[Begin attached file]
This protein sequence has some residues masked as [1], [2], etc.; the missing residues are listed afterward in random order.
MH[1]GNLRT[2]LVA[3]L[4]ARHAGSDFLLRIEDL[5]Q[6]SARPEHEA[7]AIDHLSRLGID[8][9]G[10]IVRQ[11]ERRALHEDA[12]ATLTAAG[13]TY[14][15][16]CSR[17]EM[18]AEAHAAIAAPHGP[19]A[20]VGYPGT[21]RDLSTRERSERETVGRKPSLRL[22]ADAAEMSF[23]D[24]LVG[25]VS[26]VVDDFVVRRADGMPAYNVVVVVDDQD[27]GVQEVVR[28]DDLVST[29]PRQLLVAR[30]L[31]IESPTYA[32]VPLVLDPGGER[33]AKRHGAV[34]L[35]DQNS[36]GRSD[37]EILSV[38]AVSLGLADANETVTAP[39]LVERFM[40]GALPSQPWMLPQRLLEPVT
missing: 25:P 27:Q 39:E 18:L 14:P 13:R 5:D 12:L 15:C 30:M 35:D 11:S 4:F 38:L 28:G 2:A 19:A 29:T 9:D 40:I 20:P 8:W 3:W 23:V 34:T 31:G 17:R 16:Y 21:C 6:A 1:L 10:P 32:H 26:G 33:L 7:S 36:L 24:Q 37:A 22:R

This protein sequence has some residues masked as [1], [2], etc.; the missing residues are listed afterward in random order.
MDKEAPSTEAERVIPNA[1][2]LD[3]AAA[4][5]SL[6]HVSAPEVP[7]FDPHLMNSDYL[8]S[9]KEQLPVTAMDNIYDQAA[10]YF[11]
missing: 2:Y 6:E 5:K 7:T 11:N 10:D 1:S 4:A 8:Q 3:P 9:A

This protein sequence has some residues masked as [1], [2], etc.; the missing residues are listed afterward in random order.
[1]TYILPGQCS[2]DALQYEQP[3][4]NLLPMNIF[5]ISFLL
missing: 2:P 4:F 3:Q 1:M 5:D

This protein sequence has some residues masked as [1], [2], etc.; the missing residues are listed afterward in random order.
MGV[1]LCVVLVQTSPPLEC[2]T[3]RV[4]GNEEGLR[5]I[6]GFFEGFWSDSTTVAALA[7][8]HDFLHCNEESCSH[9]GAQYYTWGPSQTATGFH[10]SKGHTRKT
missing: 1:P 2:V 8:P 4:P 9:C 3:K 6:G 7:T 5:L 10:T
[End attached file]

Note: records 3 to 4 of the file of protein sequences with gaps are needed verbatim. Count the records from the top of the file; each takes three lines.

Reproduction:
This protein sequence has some residues masked as [1], [2], etc.; the missing residues are listed afterward in random order.
[1]TYILPGQCS[2]DALQYEQP[3][4]NLLPMNIF[5]ISFLL
missing: 2:P 4:F 3:Q 1:M 5:D

This protein sequence has some residues masked as [1], [2], etc.; the missing residues are listed afterward in random order.
MGV[1]LCVVLVQTSPPLEC[2]T[3]RV[4]GNEEGLR[5]I[6]GFFEGFWSDSTTVAALA[7][8]HDFLHCNEESCSH[9]GAQYYTWGPSQTATGFH[10]SKGHTRKT
missing: 1:P 2:V 8:P 4:P 9:C 3:K 6:G 7:T 5:L 10:T